On The Lighter Side

True educational stories from three levels: grammar school, junior high, and high school.

1950, Hillside Elementary School 

The Cold War was raging. Bomb shelters in the news. Nuclear bombs being tested. I was in the 5th grade. Someone thought we should all have metal “dog tags” like soldiers wear. In the event of a nuclear attack, they could identify our charred bodies. The dog tags could withstand 1500 degrees. Reassuring. 

One at a time we were called to the teacher’s desk at the front of the room to do the serious business of filling out the order forms for our dog tags. She asked what my full name was, including middle name. I said, “Frederick Seymour Gilbert.” She responded: “Let’s just call you Rickey. By the way, how do you spell ‘Seymour?'” I had no idea. Neither did she. 

I week later I was proudly wearing my A-bomb-proof dog tag identifying me as “Rickey Seemore Gilbert.” Fortunately my dog tag never had to be used for identification, with or without the proper spelling of my name. 


1952, Garfield Junior High School

Science class with Mr. Edwards. He was known for being eccentric. Some said he was a drunk. Occasionally he fell asleep in class. With our homework reading, he told us to write down words we didn’t know and ask for a definition in class. “Don’t hesitate, even if it seems silly,” he said. 

One day, a timid boy in the back slowly raised his hand, “Mr. Edwards, I don’t know this word, ‘spout.'” Edwards responded with an enlightened, humanistic, student-centered approach by bellowing at the top of his lungs, “What! You don’t know what a ‘spout’ is? You are in the seventh grade and you don’t know what a spout is? Jesus!”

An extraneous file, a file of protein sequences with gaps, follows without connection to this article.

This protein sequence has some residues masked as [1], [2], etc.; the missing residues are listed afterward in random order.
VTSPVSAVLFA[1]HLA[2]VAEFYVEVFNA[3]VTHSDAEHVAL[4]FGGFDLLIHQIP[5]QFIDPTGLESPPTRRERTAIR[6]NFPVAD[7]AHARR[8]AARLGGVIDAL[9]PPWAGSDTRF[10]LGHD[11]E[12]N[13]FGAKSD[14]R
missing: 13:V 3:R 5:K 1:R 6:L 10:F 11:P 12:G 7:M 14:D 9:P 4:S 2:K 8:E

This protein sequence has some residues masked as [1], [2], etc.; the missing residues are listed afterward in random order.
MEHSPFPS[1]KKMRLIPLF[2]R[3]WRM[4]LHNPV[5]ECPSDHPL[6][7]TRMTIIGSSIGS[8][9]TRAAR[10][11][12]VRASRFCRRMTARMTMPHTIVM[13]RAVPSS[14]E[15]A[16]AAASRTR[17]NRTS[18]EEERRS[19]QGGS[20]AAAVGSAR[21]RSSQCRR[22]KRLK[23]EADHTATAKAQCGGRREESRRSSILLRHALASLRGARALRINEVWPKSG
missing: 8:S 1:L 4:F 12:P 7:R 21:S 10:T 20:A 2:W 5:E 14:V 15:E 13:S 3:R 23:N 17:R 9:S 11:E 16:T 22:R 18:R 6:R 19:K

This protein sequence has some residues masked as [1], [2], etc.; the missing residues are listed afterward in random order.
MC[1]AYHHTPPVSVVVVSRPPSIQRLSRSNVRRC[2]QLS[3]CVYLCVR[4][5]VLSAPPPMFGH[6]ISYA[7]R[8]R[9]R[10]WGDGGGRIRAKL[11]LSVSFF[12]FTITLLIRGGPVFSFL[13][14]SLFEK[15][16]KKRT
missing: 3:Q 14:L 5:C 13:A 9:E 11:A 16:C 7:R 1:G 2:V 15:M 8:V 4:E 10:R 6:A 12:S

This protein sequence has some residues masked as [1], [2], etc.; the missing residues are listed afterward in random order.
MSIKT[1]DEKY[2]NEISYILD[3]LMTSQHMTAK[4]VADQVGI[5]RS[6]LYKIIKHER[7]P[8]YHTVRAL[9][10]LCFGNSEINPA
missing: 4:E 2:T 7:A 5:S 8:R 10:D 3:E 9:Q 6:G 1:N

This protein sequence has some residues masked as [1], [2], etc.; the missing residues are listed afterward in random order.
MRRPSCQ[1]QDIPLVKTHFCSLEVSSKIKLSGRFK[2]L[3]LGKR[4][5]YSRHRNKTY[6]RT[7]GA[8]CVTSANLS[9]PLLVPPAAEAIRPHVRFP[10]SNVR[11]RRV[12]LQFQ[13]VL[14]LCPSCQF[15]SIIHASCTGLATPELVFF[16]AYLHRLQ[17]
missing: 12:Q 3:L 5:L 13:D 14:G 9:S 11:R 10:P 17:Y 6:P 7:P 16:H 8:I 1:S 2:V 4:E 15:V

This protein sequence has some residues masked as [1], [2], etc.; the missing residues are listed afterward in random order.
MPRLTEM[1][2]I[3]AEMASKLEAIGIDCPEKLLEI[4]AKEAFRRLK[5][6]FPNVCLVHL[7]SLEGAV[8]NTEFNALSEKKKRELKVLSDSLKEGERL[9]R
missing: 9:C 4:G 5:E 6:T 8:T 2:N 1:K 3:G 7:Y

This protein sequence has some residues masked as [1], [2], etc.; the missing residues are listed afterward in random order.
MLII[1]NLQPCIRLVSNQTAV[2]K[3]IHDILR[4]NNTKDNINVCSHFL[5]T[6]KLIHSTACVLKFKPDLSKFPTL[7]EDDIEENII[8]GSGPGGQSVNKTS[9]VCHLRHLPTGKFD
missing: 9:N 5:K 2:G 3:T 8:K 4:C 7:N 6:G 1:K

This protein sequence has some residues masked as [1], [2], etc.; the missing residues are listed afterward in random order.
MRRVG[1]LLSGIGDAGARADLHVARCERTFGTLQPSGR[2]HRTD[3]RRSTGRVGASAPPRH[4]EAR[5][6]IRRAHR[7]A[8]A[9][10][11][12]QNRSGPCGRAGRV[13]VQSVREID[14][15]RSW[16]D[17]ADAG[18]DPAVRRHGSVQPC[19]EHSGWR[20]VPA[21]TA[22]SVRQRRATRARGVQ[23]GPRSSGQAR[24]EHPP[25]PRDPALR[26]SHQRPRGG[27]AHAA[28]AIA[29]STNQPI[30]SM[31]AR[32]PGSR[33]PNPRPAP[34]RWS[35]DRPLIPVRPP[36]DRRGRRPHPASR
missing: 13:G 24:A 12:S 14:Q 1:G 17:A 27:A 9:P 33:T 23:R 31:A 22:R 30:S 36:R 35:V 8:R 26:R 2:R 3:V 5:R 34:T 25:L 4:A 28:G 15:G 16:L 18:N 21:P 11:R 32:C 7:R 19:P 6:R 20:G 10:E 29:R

At that point, Mr. Edwards filled a pitcher with water, climbed up on the huge lab bench in the front of the room and poured water all over the floor, yelling and pointing, “See, this is a spout.”

To no one’s surprise, that kid never asked another question. But none of us ever forgot what a spout was. 



1956, Berkeley High School

Drama class. I was working with a partner on a scene from Cat on a Hot Tin Roof by Tennessee Williams. She was Maggie and I was Brick. Tempers were flaring. The scene called for her to smash a vase. During rehearsal the day before our performance in front of the whole class, we had no vase. 

So on the way home I stopped at the Goodwill Store and bought an old vase for 25 cents. Came the big scene, and she threw the vase on the floor. The vase pulverized into about a million pieces. My next line, which I dutifully said was, “That’s OK, Maggie. I can glue it back together.” 

The class was laughing so hard, you’d think we were doing a  Jackie Gleason routine from the Honeymooners. We still got an ‘A.’ 

10 thoughts on “On The Lighter Side

  1. Michael Joyce says:

    As you recall, Mr. Edwards was famous for standing on desk with a shotput and a pencil, then dropping to demonstrate that gravity effected the fall rate equally.

    We ran into him in a campground at Lake Tahoe, and he took me for an afternoon fishing lesson which sparked my interest which has remained the rest of my life. A very personable guy with a ferocious reputation among us kids!

    And Hillside was before the cold war too, a time of dancing around a May Pole on May Day, an event that ceased with the "Red Scare."

  2. Barbara says:

    Was Mr. Sostaric (civics) at Garfield when you were there? He was a class dictator, with an eastern European accent. When the braver students reminded him that we were in a democracy and that he couldn’t be a dictator, he’d sneeringly remind us that he was the Supreme Court and could overrule us all.

  3. Bill Spaulding says: